NEW YORK, NY.- The Studio Museum in Harlem presents the exhibition Aaron Siskind: Harlem Document, on view from through January 4, 2004. Harlem Document is being presented in conjunction with the Aaron Siskind Centennial Celebration, which includes exhibitions at more than a dozen international institutions, each devoted to a different period or theme of the artist’s life and work. The Harlem Document series being presented at the Studio Museum is a generous gift to the Museum’s permanent collection from Barbara Doty, in partnership with Robert Mann Gallery, New York.
Aaron Siskind (1903-1991) was one of the most important and influential artists of the twentieth century. He began his career as a social documentary photographer under the auspices of the New York Photo League. His most notable work during this period was the Harlem Document, a moving series of portraits as well as scenes of street and home life in Harlem from 1932-1940. Harlem Document was part of a larger project initiated by the Photo League to examine urban neighborhoods. In the early 1940s, Siskind began to shift towards abstraction, inspired by images he made of found objects during visits to Martha’s Vineyard and Gloucester, Massachusetts.
“For the first time in my life subject matter, as such, had ceased to be of primary importance,” Siskind explained, “instead I found myself involved in the relationship of these objects, so much so that the pictures turned out to be deeply moving and personal experiences.” Much like his colleagues and friends – Willem De Kooning, Franz Kline, and Robert Rauschenberg – Aaron Siskind had found in abstraction a language of pure expression.
Siskind’s first major exhibition was held in 1949 at the Charles Egan Gallery, notable for its support of Abstract Expressionist painters. In the following years, he worked as a college professor, exhibited and traveled extensively, and continued to refine his vision. Siskind received a Guggenheim Foundation Fellowship and a grant from the National Endowment for the Arts. His final series of images – abstractions of curving and intersecting tar lines on asphalt – is the culmination of a lifelong exploration into the expressive possibilities of abstract photography. Aaron Siskind died in Rhode Island in 1991.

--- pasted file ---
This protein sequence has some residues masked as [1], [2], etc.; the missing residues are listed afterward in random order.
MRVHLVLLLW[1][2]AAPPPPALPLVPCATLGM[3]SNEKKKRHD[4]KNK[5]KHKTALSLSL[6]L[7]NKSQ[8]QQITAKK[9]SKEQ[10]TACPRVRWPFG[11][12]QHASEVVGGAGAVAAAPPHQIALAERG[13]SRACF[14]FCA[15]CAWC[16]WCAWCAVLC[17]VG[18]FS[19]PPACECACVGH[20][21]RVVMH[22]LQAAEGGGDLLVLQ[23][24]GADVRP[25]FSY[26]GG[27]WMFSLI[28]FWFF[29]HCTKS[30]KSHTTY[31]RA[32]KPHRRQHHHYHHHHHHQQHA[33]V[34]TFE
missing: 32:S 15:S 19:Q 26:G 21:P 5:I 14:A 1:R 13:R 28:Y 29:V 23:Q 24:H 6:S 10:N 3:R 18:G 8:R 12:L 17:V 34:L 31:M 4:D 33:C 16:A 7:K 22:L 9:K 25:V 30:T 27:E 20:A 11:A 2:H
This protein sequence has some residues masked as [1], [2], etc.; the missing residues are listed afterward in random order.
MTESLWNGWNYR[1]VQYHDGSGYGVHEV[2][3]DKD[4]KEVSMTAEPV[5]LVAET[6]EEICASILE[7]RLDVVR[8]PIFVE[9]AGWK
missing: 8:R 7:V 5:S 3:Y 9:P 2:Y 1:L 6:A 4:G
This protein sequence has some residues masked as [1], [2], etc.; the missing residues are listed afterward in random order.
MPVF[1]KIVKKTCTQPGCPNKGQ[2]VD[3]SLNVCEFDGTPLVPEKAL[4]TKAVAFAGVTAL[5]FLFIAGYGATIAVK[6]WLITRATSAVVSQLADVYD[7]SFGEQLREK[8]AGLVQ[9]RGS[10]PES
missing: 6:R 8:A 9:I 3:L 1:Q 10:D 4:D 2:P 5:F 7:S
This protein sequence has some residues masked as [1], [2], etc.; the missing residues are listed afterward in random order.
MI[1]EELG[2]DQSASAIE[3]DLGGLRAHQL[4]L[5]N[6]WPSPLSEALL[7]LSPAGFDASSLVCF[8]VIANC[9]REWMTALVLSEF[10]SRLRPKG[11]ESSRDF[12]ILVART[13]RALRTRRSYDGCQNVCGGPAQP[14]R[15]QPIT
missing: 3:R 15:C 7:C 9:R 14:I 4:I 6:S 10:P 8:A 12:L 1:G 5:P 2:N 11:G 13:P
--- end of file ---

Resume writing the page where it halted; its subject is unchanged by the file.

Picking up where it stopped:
The Aaron Siskind Foundation manages the artist’s archives and fosters knowledge of his legacy through exhibitions, books, and educational programs. Siskind wanted the foundation to become a resource that would support contemporary photography. It is now one of the few American organizations that provides yearly cash grants to aspiring photographers. Robert Mann Gallery is the exclusive representative of the artist’s work and of the Aaron Siskind Foundation.
Aaron Siskind’s work is included in numerous major museum collections, including the J. Paul Getty Museum, Los Angeles; The Metropolitan Museum of Art, New York; the Cleveland Museum of Art; The Center for Creative Photography, Tucson; the Canadian Center for Architecture, Quebec; the Art Institute of Chicago; the Rhode Island School of Design Art Museum, Providence; The Center for the Museum of Fine Arts and The Fogg Museum, Boston. Support for Aaron Siskind has been provided by the Peter Jay Sharp Foundation, the Evelyn Sharp Foundation and by Carol Sutton Lewis & William M. Lewis, Jr. The Harlem Document series is a generous gift to the Studio Museum permanent collection from Barbara Doty, in partnership with Robert Mann Gallery, New York.